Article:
A young woman has died after consuming too much protein.
25-year-old bodybuilder Meegan Hefford, from West Australia, was found unconscious in her apartment and rushed to hospital. She died two days later.
It wasn’t until her death that doctors discovered Hefford had been living with a rare condition that meant her body couldn’t break down protein.
Hefford, a mother of two and paramedic trainee, had been following a strict diet in the run up to a bodybuilding competition in September.
She was consuming high levels of protein from shakes, supplements and protein-rich foods.
But unbeknownst to her, Hefford was suffering from a rare condition called urea cycle disorder (UCD), which is genetic.
Roughly one in 8,000 people have UCD but many do not know. The condition causes a build-up of ammonia in the blood and accumulation of fluid in the brain, which eventually leads to brain damage.
Hefford’s death certificate lists UCD as well as an “intake of bodybuilding supplements” as causes of her death.
And her family are now calling for tighter restrictions on protein powders and supplements.
“I know there are people other than Meegan who have ended up in hospital because they’ve overloaded on supplements,” Hefford’s mother Michelle White said.
“The sale of these products needs to to more regulated.”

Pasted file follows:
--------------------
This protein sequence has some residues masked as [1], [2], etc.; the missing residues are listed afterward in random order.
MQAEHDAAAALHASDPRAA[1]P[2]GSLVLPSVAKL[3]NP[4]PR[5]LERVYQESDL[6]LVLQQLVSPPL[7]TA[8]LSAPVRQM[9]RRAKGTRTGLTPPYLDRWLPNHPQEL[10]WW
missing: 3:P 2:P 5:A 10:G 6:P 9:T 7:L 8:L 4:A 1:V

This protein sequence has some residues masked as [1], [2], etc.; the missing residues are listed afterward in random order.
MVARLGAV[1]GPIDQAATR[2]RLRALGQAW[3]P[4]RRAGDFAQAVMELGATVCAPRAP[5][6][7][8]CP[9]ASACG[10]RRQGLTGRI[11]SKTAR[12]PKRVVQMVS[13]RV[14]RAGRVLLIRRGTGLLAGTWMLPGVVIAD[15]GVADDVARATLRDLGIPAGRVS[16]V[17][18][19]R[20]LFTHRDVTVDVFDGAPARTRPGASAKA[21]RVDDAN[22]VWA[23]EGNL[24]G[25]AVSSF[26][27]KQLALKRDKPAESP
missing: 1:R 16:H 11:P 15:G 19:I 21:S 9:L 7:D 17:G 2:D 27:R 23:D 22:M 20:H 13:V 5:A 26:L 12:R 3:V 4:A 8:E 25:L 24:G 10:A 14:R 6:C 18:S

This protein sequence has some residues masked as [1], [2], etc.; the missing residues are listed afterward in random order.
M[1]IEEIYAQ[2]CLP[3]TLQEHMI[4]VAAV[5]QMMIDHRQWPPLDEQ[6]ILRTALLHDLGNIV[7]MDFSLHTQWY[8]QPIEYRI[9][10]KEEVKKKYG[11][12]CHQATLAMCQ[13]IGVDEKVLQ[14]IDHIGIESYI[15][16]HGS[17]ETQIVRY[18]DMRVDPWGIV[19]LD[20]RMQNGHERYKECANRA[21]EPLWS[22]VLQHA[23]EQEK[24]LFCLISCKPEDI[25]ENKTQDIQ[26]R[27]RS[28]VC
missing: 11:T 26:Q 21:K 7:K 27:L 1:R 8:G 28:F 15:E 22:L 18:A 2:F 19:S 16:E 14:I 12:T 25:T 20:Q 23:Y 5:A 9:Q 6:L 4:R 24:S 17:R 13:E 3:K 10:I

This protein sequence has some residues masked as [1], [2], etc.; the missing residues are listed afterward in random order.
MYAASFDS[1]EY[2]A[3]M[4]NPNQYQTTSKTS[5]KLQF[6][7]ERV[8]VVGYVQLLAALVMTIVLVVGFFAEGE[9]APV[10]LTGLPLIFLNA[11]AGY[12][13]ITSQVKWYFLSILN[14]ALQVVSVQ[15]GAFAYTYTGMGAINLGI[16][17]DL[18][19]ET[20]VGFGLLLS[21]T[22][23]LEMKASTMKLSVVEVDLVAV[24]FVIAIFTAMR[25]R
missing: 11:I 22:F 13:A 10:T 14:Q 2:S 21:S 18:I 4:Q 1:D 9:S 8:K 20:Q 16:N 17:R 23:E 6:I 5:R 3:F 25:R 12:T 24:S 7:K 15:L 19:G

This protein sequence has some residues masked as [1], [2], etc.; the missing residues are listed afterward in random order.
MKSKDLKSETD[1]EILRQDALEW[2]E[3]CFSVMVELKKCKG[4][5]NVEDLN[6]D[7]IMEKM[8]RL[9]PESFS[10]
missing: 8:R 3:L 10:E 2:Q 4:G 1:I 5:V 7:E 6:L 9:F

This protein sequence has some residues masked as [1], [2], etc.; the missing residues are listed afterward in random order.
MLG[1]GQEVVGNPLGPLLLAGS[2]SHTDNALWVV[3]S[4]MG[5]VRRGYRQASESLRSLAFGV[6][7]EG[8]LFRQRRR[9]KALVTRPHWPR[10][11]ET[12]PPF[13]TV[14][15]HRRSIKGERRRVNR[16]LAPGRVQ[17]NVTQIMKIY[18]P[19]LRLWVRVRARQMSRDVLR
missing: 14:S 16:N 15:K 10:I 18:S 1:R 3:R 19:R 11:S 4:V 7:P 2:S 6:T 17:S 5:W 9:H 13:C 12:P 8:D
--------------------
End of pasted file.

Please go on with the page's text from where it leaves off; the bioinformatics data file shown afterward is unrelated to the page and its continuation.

White said that her daughter would regularly go to the gym twice a day in an effort to prepare for the bodybuilding competition. But in June, Hefford started telling her family she felt lethargic and “weird.”
White had no idea Hefford was taking supplements but found lots, as well as a detailed diet plan, in her daughter’s home after she died.
She leaves behind two children: a seven-year-old daughter and five-year-old son.
Hefford has also donated her heart, lungs and kidneys.
“Losing Meegan, it’s so awful and I still can’t believe she’s gone but I have to focus on the positives that at least I had 25 years with her and she jammed so much into her life, it’s almost like she knew her time would be short,” White said.
Experts advise that protein shakes and supplements should be taken in moderation and never as meal replacements.
Considering many people may not know you have an underlying condition, it’s important to stay within the daily guideline amounts.
Current government recommendations for adult men are 55.5g a day for men and 45g for women.
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